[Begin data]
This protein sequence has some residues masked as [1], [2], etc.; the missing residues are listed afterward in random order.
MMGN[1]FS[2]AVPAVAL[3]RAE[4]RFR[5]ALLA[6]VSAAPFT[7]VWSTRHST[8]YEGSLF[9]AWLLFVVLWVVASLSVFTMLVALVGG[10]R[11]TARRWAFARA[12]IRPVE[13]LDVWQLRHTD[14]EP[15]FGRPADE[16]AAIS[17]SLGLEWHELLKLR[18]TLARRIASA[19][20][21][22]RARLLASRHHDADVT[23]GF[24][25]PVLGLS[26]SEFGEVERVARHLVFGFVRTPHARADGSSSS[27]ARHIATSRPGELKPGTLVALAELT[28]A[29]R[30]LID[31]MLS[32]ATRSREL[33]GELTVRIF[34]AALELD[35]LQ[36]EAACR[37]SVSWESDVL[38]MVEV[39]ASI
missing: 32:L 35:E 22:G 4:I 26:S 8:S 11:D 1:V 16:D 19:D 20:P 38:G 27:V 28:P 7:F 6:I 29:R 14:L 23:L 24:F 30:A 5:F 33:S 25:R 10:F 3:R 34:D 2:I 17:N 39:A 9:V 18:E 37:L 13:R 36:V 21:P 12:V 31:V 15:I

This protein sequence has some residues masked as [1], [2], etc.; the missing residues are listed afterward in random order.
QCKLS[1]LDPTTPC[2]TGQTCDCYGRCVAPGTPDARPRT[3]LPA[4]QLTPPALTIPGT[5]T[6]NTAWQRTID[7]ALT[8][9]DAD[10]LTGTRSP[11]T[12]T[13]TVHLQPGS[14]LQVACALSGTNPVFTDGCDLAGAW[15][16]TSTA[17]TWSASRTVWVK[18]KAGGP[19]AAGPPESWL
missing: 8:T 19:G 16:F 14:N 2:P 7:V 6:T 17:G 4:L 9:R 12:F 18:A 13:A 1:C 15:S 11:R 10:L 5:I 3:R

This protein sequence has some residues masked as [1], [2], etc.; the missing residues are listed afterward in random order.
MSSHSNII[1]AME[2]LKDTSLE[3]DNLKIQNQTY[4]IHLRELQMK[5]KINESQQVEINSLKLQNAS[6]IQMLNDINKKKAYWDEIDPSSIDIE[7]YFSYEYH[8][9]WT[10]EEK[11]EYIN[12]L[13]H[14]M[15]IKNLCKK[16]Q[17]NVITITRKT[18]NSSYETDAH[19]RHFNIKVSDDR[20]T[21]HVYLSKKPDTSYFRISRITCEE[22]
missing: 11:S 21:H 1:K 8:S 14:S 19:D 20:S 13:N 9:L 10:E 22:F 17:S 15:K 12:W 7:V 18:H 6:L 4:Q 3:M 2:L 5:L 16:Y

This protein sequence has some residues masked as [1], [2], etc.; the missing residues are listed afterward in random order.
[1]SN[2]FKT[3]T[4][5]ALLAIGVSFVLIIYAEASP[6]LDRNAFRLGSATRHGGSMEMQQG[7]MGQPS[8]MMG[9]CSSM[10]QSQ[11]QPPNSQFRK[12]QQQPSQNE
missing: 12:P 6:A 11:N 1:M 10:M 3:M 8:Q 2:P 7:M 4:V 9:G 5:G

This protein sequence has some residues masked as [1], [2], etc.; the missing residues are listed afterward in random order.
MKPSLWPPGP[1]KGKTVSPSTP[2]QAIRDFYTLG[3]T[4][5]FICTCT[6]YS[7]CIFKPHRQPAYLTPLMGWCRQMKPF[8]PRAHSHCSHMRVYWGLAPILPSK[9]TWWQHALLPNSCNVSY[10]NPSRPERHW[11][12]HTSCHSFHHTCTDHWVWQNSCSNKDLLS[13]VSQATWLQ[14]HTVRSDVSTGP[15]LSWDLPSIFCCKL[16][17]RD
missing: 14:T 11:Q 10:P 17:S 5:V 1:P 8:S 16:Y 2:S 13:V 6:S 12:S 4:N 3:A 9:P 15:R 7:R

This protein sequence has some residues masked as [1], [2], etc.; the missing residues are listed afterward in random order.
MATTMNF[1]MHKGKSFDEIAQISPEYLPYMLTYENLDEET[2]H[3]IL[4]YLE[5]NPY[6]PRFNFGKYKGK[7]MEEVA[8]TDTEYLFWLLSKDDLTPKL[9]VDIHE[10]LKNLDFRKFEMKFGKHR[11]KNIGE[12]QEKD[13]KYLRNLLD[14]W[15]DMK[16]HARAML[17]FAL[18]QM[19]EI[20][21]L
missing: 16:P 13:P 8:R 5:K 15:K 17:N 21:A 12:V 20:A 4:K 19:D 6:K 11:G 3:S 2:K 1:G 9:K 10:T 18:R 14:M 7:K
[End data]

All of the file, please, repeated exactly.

This protein sequence has some residues masked as [1], [2], etc.; the missing residues are listed afterward in random order.
MMGN[1]FS[2]AVPAVAL[3]RAE[4]RFR[5]ALLA[6]VSAAPFT[7]VWSTRHST[8]YEGSLF[9]AWLLFVVLWVVASLSVFTMLVALVGG[10]R[11]TARRWAFARA[12]IRPVE[13]LDVWQLRHTD[14]EP[15]FGRPADE[16]AAIS[17]SLGLEWHELLKLR[18]TLARRIASA[19][20][21][22]RARLLASRHHDADVT[23]GF[24][25]PVLGLS[26]SEFGEVERVARHLVFGFVRTPHARADGSSSS[27]ARHIATSRPGELKPGTLVALAELT[28]A[29]R[30]LID[31]MLS[32]ATRSREL[33]GELTVRIF[34]AALELD[35]LQ[36]EAACR[37]SVSWESDVL[38]MVEV[39]ASI
missing: 32:L 35:E 22:G 4:I 26:S 8:S 11:D 1:V 16:D 19:D 20:P 38:G 27:V 28:P 7:F 6:I 29:R 14:L 23:L 24:F 30:A 5:F 33:S 25:R 10:F 3:R 34:D 2:I 17:N 39:A 9:V 18:E 37:L 13:R 36:V 21:P 12:V 31:V 15:I

This protein sequence has some residues masked as [1], [2], etc.; the missing residues are listed afterward in random order.
QCKLS[1]LDPTTPC[2]TGQTCDCYGRCVAPGTPDARPRT[3]LPA[4]QLTPPALTIPGT[5]T[6]NTAWQRTID[7]ALT[8][9]DAD[10]LTGTRSP[11]T[12]T[13]TVHLQPGS[14]LQVACALSGTNPVFTDGCDLAGAW[15][16]TSTA[17]TWSASRTVWVK[18]KAGGP[19]AAGPPESWL
missing: 8:T 19:G 16:F 14:N 2:P 7:V 6:T 17:G 4:L 9:R 12:F 18:A 13:A 1:C 15:S 11:R 10:L 5:I 3:R

This protein sequence has some residues masked as [1], [2], etc.; the missing residues are listed afterward in random order.
MSSHSNII[1]AME[2]LKDTSLE[3]DNLKIQNQTY[4]IHLRELQMK[5]KINESQQVEINSLKLQNAS[6]IQMLNDINKKKAYWDEIDPSSIDIE[7]YFSYEYH[8][9]WT[10]EEK[11]EYIN[12]L[13]H[14]M[15]IKNLCKK[16]Q[17]NVITITRKT[18]NSSYETDAH[19]RHFNIKVSDDR[20]T[21]HVYLSKKPDTSYFRISRITCEE[22]
missing: 11:S 21:H 1:K 8:S 14:S 19:D 20:S 13:N 9:L 10:E 22:F 17:S 15:K 12:W 7:V 18:H 6:L 4:Q 3:M 2:L 5:L 16:Y

This protein sequence has some residues masked as [1], [2], etc.; the missing residues are listed afterward in random order.
[1]SN[2]FKT[3]T[4][5]ALLAIGVSFVLIIYAEASP[6]LDRNAFRLGSATRHGGSMEMQQG[7]MGQPS[8]MMG[9]CSSM[10]QSQ[11]QPPNSQFRK[12]QQQPSQNE
missing: 12:P 6:A 11:N 1:M 10:M 3:M 8:Q 2:P 7:M 4:V 9:G 5:G

This protein sequence has some residues masked as [1], [2], etc.; the missing residues are listed afterward in random order.
MKPSLWPPGP[1]KGKTVSPSTP[2]QAIRDFYTLG[3]T[4][5]FICTCT[6]YS[7]CIFKPHRQPAYLTPLMGWCRQMKPF[8]PRAHSHCSHMRVYWGLAPILPSK[9]TWWQHALLPNSCNVSY[10]NPSRPERHW[11][12]HTSCHSFHHTCTDHWVWQNSCSNKDLLS[13]VSQATWLQ[14]HTVRSDVSTGP[15]LSWDLPSIFCCKL[16][17]RD
missing: 14:T 11:Q 10:P 17:S 5:V 1:P 8:S 16:Y 2:S 13:V 6:S 12:S 4:N 3:A 9:P 15:R 7:R

This protein sequence has some residues masked as [1], [2], etc.; the missing residues are listed afterward in random order.
MATTMNF[1]MHKGKSFDEIAQISPEYLPYMLTYENLDEET[2]H[3]IL[4]YLE[5]NPY[6]PRFNFGKYKGK[7]MEEVA[8]TDTEYLFWLLSKDDLTPKL[9]VDIHE[10]LKNLDFRKFEMKFGKHR[11]KNIGE[12]QEKD[13]KYLRNLLD[14]W[15]DMK[16]HARAML[17]FAL[18]QM[19]EI[20][21]L
missing: 16:P 13:P 8:R 5:K 15:K 17:N 21:A 12:V 20:A 4:K 19:D 6:K 11:G 3:S 2:K 1:G 9:K 10:T 18:R 14:M 7:K